Chartres, France



Visited: Summer 2018

Recommended length of stay: Day Trip

An easy day trip from Paris, this navigable town is a must if you have already powered through all of the highlights in the City of Light. About 14 daily trains run between Paris’ Gare Montparnasse and Chartres; however, the trains run less frequently during the weekends.  Make sure that you take a photo of the return train schedule to Paris at the Chartres station after you arrive so you can plan your sightseeing accordingly.  See to it that you are at the train station about 5 minutes before the set departure time as you do not want to miss the last train. If you want to tick off all of my recommended highlights, you would need about 5-6 hours in order to explore this gorgeous town at a comfortable pace. Chartres has stunning architectural treasures and an amiable downtown located by the Eure River that should not be missed.

The marvelous facade of the Chartres Cathedral
The Choir Screen depicting the life of Mary (cleaned and scrubbed, compare to the life of Jesus below).
The facade
Chartres Cathedral

Top Tips:

a. Rick Steves’ Paris includes a chapter on Chartres, complete with train instructions, a walking tour, and its usual historical overview.


Bought a return ticket (Chartres – Paris). I boarded a train en route to Le Mans which had Chartres as the 5th or 6th stop from Paris.


b. Join the walking tour being offered by the Chartres Cathedral (and highly-recommended by Rick Steves) in order to get phenomenal insights on how to read the cathedral’s stunning stained-glass windows as well as have the opportunity to access the cathedral’s crypt.




c. Bring a picnic. There are lots of incredible spots around the cathedral where you can sit and munch on a packed lunch or snacks.


a. Chartres Cathedral – There has been a cathedral on this spot since the 12th century. Rick Steves labels this structure as one of Europe’s best examples of pure Gothic.  Learned from the walking tour that the cathedral possesses one of the most well-preserved medieval stained glasses anywhere. Also gained knowledge on how to decode the stories depicted in these marvelous windows. During the middle ages, the Cardinals used stained-glass windows to educate the masses about the stories in the bible. The majority of the impressive facade and choir also miraculously escaped the ire of vandals. The crypt is well-worth the detour as this is where Mary’s veil is kept hidden (Access to crypt is only offered during guided tours). The cathedral’s claim to fame and the principal reason why it is constantly on pilgrims’ radars (just like Santiago De Compostella in Spain) was due to a piece of cloth from the 1st century that was allegedly a part of Mary’s veil that she wore when she gave birth to Jesus.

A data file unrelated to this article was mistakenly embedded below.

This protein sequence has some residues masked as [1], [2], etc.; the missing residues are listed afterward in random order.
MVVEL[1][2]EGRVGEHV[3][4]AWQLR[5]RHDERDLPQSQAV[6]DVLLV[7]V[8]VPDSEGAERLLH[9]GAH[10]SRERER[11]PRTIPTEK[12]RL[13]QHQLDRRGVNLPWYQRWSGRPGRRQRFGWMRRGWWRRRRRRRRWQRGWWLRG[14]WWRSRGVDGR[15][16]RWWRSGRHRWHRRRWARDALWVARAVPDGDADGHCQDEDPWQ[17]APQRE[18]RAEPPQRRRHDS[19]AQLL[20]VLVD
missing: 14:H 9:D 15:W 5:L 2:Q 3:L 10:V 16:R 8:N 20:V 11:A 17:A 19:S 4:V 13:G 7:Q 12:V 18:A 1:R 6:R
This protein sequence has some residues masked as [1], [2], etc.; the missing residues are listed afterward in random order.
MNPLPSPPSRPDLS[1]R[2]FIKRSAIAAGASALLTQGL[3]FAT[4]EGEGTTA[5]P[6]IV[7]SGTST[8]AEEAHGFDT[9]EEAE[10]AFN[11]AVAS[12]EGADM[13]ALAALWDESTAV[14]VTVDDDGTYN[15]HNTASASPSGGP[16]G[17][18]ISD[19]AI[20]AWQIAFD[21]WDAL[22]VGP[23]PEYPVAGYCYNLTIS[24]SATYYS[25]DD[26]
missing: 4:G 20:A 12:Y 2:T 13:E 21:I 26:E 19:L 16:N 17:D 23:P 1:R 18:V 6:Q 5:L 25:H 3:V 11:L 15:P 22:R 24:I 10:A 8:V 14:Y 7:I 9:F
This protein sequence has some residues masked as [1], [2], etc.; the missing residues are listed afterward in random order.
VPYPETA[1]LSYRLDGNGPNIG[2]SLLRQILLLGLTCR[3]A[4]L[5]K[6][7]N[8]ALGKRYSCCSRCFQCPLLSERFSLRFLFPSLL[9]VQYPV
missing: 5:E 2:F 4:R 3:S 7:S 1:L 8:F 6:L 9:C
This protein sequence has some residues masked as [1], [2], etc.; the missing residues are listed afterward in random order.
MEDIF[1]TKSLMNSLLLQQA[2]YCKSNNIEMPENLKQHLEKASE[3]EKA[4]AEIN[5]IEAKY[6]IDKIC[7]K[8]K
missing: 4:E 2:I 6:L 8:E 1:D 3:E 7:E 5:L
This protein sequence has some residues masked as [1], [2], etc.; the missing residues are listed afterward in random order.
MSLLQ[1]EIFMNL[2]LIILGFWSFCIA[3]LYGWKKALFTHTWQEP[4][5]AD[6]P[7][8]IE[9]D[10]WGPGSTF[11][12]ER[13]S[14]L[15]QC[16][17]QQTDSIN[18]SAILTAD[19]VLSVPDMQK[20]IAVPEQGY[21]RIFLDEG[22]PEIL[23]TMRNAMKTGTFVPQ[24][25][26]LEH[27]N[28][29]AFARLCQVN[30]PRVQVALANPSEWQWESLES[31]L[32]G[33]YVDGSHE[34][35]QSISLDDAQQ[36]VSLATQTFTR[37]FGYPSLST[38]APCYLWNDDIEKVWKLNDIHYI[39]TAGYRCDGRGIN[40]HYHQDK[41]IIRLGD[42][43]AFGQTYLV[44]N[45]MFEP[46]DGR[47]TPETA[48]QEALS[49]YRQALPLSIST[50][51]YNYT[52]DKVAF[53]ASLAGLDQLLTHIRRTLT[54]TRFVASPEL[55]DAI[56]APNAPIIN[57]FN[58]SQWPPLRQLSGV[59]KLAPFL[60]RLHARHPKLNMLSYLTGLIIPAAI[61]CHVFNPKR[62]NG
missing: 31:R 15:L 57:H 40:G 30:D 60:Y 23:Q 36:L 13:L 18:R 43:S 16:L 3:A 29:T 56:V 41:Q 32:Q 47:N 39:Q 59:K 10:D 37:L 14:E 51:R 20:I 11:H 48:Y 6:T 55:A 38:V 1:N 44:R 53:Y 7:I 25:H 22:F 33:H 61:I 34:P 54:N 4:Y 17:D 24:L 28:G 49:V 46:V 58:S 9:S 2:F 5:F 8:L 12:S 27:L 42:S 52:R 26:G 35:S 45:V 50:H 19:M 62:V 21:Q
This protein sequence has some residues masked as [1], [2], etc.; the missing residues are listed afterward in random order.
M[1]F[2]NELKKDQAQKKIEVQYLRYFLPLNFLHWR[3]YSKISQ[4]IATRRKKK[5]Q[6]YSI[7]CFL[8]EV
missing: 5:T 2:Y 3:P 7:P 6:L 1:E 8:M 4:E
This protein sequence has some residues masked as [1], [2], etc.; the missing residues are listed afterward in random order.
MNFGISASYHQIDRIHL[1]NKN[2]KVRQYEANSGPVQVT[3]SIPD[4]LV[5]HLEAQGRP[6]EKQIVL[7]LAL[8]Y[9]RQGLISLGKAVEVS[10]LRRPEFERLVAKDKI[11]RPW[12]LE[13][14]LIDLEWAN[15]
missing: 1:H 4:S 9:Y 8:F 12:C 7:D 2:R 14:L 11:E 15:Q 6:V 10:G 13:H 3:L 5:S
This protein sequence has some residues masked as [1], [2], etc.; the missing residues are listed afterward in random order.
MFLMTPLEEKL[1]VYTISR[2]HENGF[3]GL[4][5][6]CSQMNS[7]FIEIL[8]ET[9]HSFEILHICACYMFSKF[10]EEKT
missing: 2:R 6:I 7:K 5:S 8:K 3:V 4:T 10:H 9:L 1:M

b. Walking Tour/Lecture by a Cathedral Scholar – Offered daily, this is money well-invested. It is almost inconceivable to decipher the fascinating architecture and multi-layered stained-glass biblical stories independently. Make a beeline for the gift shop located to the left of the cathedral as you enter to book your tour. They hold it at 12 noon and 2:45pm daily except on Sundays when they only have the 2:45pm tour available. I joined the Sunday 2:45pm tour.

The right tower is Romanesque and the left tower is Gothic. The right tower is original.
The Choir Screen -Life of Jesus (darkened due to candle soot, still undergoing cleaning)

c. Walking Tour of the Cathedral and Chartres created by Rick Steves – His recommended tour takes about an hour but it did provide a brilliant snapshot of the town. The tour includes pitstops in two lesser-known cathedrals (Church of St. Aignan and Church of St. Pierre), some atmospheric half-timbered houses, and the charming Eure River.

Church of St. Aignan
Half-timbered houses
Downtown Chartres. A bit quiet on a Sunday.
A bridge over Eure River
The interior ceiling of the Church of St. Aignan
Chartres Cathedral is one of the obligatory stops on every Pilgrim’s Path during the Middle Ages. This sign points to Santiago De Compostella.


Have you ever been to Chartres?





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